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Old 04-28-2014, 03:11 PM
apb apb is offline
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722.9 conductor plate and encoding

My indy is suggesting i need new transmission conductor plate and encoding. He cannot do the work and is suggesting dealer. I called a local transmission shop that says they can handle. Is it realistic that a transmission shop that specializes in imports can do this, or is there a magical dealer only equipment involved??

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Old 04-28-2014, 03:24 PM
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It is a good diy'er job with the exception of the setting it up with the computer. If I were going to hire out the whole job I think I'd take it to the dealer.
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Old 04-28-2014, 04:39 PM
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What are the symptoms, and what codes is it throwing?

It is my understanding that with the 722.9, the valve body often needs replacement, as opposed to just the conductor plate, which is a common repair on the 5-speed. For a while MB was having to repair so many of these that the valve body was only available at the dealer, and even then there was sometimes a wait. However, at the end of this post, the OP suggests there is some sort of "kit" now available at MB for the repair: http://www.peachparts.com/shopforum/tech-help/341096-2006-e350-stuck-gear.html

At any rate, I agree with engatwork, I'd probably just take it to the dealer...
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Old 04-28-2014, 06:22 PM
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Many thanks!
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  #5  
Old 04-29-2014, 12:10 PM
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It's real simple. If the transmission shop has an SDS they can do the job. If they don't they can't. 722.9 conductor plate replacement is only the fix for a few issues and is determined by the specific fault codes. I've had indy shops replace the CP's and tow it to me to program only to find out the CP wasn't gonna fix it. I've got no beef with the indy shops but I think you're better off having the diagnosis done at the dealer.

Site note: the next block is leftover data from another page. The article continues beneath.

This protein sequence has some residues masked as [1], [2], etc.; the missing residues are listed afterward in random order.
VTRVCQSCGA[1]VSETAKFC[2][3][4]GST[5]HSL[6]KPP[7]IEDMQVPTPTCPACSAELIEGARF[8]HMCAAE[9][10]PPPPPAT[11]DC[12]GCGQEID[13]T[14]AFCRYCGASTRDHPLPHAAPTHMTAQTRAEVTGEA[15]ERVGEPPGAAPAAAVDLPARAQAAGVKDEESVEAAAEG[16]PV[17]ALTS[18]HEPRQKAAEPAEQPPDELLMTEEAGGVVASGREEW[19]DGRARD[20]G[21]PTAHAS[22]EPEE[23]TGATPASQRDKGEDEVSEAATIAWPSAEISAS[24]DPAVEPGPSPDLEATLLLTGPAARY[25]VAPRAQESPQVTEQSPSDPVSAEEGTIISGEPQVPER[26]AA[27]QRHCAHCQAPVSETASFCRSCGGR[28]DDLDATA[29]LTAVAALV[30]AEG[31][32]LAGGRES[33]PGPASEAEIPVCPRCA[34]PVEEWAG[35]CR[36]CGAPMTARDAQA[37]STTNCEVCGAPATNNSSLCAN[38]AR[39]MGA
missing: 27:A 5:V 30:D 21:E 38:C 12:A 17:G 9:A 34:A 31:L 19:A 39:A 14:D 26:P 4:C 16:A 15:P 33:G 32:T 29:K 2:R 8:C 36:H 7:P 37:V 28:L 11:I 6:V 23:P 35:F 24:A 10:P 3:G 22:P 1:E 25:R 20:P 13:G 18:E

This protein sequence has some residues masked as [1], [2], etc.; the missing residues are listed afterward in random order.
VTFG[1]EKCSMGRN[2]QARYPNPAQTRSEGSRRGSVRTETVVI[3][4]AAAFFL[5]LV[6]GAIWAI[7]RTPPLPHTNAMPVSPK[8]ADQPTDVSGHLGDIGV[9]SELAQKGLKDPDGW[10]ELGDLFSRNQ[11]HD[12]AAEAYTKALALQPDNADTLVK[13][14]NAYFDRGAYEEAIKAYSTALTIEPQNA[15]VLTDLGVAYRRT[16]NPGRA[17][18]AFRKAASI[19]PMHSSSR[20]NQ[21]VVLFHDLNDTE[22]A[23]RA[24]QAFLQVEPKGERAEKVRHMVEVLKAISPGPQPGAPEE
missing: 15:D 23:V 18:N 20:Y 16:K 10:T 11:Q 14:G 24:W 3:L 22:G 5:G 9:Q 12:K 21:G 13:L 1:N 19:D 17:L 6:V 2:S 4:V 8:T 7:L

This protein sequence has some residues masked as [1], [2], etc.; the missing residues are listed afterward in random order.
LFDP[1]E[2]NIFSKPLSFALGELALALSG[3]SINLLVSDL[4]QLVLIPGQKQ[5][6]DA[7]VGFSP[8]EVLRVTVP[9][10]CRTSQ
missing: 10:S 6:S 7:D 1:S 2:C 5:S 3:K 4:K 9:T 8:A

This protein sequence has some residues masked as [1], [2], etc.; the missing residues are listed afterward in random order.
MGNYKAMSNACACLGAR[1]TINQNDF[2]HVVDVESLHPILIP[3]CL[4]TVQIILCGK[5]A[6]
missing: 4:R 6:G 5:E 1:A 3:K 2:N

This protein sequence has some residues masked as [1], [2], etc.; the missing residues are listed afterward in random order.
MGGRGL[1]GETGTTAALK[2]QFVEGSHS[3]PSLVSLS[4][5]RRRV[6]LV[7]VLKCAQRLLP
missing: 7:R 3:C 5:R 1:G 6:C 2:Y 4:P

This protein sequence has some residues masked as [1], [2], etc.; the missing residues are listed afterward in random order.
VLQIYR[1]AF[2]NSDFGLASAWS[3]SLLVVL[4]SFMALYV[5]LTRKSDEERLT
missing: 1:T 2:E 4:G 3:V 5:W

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Old 04-06-2018, 12:54 AM
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Vendors can fix your 722.9 conductor plate for < $250

Bumping this old thread with the 20/20 hindsight that comes from the passage of five years since the post and having just fixed this problem and done a YouTube video on the repair.

Yes, the 722.9's had a set of consistent problems, and resulted as usual in a class action suit when MB denied knowledge of any failure pattern (Mercedes named in class action lawsuit over defect in the 722.9 7G-Tronic automatic transmission | Got a Class Action?) but the problem of the transmissions shutting down the controller (with no Check Engine Light) was well established, and the cause was failed conductor plates, just like their 722.6 predecessor. It would have been an easy fix if MB hadn't *coded* the replacement plate (has to be coded in with a STAR machine), and refused to sell the parts over the counter or to independents, citing it as a "theft part" to get around Right to Repair laws, guaranteeing your only option was... pay the dealer the $2,500 to $3,500.

The market has adapted, and the situation has improved, and I am now living proof that...

1. There are many suppliers who will fix your actual bad conductor plate for $200 to $250 so no recoding is necessary
2. It takes just a messy half day to pull and replace the valve body and remove the plate (although the car is down while waiting for repair at the vendor)
3. You can clear the code with an Autel scanner

...because I did it and have the YouTube video to prove it...

https://youtu.be/gpkkEySV6ZE

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